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What makes Cohesion policy in Slovenia specific is the fact that regions as administrative or political units do not exist.
While the question of whether a country of 2 million people needs regions at all is the source of endless political debates, their absence has had specific implications for the implementation of the Cohesion policy.
In the programme periods 2004-2006 and 2007-2013 Slovenia was treated as a single cohesion region (NUTS-II) eligible for support under objective 1 – convergence. Since in 2008 due to its fast growth Slovenia already came close to the 90% of the EU’s GDP per capita, authorities started to plan division of Slovenia into smaller units based on their development levels which would, based on convergence criteria (GDP levels relative to the average EU GDP) enable to continue to draw on the EU support. Moreover, according to the Statistical office, the years of fast growth contributed to increasing disparities between different parts of the country thus raising the question of whether the Cohesion policy should be implemented by taking into account these growing regional disparities
The centre-right government coalition, which was in power between 2004 and2008 wanted to introduce regions as political and administrative units to which certain task and powers would be transferred. At the time, political powers in Slovenia were divided between central government and over 200 municipalities (NUTS-V) the number of which was increasing, resulting in fragmentation of regional planning. However, the question of creating regions gained political connotations since the centre-right parties were traditionally stronger at the local level. The elections of 2008, which brought a centre-left coalition to power, and the economic consequences of the financial crisis postponed regionalization to an indefinite point in the future.
There were certain elements in the programming 2007-2013 period that tried to facilitate regional projects such as the regional development agencies corresponding to 12 statistical regions (NUTS-III) and cooperation between municipalities in allocating funds under the €600 million regional development mechanism funded by the European Regional Development Fund. In practice, however, the trend of capture by municipalities and localization of regional development projects was strong.
For the new programming period 2014-2020, Slovenia was divided into two cohesion regions (NUTS-II): a more developed Western Slovenia and a less developed Eastern Slovenia. During the crisis, the convergence gap between the two regions was actually reduced (Eastern Slovenia went from 67 to 70% of Western Slovenia’s GDP per capita) due to larger negative effects of the crisis in Western Slovenia which was more integrated into European markets. Each of the regions was earmarked its allocation quota from the European Regional Development Fund and the European Structural Fund while the Cohesion Fund applied to the country as a whole. In order to place the cohesion regions in an institutional structure and give them voice, Development Councils of the two regions were established, gaining their seats in the Monitoring committee.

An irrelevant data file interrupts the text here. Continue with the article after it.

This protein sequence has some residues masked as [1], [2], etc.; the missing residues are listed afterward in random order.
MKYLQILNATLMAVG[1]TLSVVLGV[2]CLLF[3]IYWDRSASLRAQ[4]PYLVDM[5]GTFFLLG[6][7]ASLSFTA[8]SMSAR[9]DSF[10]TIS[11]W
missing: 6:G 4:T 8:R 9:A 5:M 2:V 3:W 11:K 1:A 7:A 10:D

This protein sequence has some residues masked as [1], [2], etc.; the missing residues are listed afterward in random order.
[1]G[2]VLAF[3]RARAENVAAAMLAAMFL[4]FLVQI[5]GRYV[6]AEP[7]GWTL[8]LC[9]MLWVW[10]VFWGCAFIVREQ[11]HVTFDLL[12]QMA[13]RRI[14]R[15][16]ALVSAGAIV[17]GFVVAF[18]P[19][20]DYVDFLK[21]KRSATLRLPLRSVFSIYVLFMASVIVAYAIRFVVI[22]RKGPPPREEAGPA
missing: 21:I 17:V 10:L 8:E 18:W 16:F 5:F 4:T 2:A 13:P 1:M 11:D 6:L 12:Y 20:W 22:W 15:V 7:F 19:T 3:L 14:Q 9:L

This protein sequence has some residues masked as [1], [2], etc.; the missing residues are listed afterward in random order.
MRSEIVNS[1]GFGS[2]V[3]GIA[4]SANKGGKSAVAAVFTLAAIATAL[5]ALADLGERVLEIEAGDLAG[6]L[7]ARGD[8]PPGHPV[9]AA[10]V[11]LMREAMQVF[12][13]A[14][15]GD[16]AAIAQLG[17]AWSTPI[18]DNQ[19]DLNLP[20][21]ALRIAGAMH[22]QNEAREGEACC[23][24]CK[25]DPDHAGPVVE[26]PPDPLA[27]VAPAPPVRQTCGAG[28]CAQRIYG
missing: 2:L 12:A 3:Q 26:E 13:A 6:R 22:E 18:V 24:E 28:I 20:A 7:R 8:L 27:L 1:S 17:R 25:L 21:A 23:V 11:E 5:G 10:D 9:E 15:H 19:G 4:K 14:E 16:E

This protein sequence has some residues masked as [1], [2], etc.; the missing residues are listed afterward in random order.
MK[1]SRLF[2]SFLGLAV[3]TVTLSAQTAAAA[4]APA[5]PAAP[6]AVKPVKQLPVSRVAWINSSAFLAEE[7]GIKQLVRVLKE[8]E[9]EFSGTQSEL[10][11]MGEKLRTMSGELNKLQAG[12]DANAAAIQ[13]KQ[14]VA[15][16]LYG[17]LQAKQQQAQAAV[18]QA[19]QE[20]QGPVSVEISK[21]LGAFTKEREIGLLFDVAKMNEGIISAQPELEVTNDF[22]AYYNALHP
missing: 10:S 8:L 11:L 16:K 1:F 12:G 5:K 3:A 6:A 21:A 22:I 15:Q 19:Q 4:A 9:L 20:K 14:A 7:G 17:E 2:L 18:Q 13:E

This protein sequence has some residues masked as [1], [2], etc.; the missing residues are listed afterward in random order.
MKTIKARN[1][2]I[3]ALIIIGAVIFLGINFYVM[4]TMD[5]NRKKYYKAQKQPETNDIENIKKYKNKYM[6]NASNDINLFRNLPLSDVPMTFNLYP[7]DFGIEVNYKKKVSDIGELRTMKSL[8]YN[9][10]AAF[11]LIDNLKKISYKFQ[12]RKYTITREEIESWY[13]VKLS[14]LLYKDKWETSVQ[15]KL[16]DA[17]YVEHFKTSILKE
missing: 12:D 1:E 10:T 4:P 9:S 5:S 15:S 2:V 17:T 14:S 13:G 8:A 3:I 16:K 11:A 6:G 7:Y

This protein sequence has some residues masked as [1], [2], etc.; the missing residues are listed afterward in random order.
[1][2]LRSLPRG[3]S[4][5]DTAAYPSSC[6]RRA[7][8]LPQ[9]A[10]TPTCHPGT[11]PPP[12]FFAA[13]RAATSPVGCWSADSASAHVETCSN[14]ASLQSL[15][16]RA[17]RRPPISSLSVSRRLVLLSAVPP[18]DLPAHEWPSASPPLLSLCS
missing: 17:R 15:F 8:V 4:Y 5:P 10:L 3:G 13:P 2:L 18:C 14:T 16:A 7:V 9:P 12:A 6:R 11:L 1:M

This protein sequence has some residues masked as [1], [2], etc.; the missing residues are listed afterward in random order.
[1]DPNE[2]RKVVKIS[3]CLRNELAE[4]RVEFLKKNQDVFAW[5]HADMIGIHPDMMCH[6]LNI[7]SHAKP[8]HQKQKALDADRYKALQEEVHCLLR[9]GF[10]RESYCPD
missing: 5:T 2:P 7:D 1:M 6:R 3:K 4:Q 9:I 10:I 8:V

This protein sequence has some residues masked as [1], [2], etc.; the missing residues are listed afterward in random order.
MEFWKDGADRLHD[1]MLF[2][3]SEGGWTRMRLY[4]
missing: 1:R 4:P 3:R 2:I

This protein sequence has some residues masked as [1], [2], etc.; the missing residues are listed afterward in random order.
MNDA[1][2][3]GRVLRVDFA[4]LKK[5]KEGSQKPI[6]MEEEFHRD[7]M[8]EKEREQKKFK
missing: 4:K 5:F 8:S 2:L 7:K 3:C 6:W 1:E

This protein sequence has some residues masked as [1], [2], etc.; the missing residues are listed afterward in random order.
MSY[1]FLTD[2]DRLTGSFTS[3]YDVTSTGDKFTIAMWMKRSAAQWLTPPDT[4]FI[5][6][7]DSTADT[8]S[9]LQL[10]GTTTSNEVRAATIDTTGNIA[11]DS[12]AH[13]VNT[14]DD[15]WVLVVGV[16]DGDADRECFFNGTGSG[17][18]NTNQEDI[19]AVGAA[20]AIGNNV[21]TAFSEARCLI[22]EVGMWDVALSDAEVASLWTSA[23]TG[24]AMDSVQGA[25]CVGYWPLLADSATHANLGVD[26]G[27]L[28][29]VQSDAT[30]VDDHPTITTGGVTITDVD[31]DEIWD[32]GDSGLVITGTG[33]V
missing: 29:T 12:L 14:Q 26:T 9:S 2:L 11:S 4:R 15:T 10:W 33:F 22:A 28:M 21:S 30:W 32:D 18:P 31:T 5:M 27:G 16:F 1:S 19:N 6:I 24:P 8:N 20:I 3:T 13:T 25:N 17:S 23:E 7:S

The problem with the cohesion regions, however, was that the division was artificial and statistical, as can be seen on the map below. Moreover, since the regional development mechanism, which was used in the 2007-2013 period to finance a number of bottom-up projects on the local level, was no longer present in the new programme, local authorities argued that the regional policy was centralized. With the centre-left government introducing cuts to the funding of the local communities due to the crisis, the issue soon gained political dimensions.
The government gave cohesion regions some personnel to increase their administrative capacity and in the context of the recent mid-term changes to the operational programme promised to increase funds for the regional/local projects. The conditionality of joint regional applications for the projects was also giving some results. However, the broader questions of having regions as functional units to facilitate the regional development remains.
COHESIFY Research Fellow at Central European University
Center for Policy Studies